I read a post today, Lessons from Miss America, by a young woman, Sarah Delia, a senior at James Madison University in Harrisonburg, Virginia.  She is an English and History major and programming director for the campus radio station WXJM. 

She had interviewed Kirsten Haglund, Miss America 2008 and discovered that her stereotype of a “beauty queen”  did not hold true.  Sarah realized that her mindset – judging Kirsten by preconceived  notions of pageant participants – “was about as unfeminist as you could get.”  Sarah was and is not alone in her misinformed perceptions.  But now, meeting a flesh and blood woman who has dreams, has faced down difficult issues and who is not full of herself, Sarah has come to see that there is so much more to the women who become Miss America than just a pretty face.

Like Sarah, I didn’t know what to expect when I started out interviewing twenty-two former Miss Americas for my book, Pretty Smart: Lessons from our Miss Americas.  I found, just as she did, that these women turn out to be not just pretty, but pretty smart.  In person, they shatter the “it’s only a beauty contest” perception with their intelligence, thoughfulness, poise and eloquence.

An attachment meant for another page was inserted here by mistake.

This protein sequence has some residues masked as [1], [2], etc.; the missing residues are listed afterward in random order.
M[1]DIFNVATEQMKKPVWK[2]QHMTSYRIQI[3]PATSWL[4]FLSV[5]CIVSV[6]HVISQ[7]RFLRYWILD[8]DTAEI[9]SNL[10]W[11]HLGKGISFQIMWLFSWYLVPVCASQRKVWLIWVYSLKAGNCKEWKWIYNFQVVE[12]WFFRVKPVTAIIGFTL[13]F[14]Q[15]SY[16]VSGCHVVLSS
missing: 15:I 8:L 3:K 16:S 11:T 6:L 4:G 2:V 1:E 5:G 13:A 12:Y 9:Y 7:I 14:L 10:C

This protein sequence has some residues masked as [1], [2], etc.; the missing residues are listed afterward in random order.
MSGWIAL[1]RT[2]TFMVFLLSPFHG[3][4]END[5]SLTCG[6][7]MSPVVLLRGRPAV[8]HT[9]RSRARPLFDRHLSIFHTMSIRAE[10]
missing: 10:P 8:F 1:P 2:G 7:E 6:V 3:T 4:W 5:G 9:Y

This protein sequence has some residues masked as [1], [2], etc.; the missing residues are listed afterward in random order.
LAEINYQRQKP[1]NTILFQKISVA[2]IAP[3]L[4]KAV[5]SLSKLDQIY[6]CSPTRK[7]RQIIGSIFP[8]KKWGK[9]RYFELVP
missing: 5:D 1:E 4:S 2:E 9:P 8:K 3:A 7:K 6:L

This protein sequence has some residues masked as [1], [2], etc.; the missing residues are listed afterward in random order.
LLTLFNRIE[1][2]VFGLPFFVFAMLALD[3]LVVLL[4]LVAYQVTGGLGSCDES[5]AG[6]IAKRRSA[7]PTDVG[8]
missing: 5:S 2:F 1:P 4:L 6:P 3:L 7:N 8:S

Many people don’t see beyond the swimsuit competition.  They think that you can’t be beautiful and smart.  This complicated mix of beauty and brains has always been a contradiction in American society, which often dismisses the possibility of being both.



In fact, contrary to popular opinion, the Miss America Organization had a liberal feminist agenda years before Betty Friedan wrote The Feminine Mystique in 1963, promoting higher education for women starting in the 1940s when women in aprons were more the norm than women in business suits.


I applaud Sarah for being willing to admit her own now debunked stereotype of who these women really are.  Kirsten isn’t an anomaly.  Her down to earth and gracious demeanor is representative of all the women I talked with.  My interviews like hers, turned into deeply felt conversations between two women.  Then I became a fan too.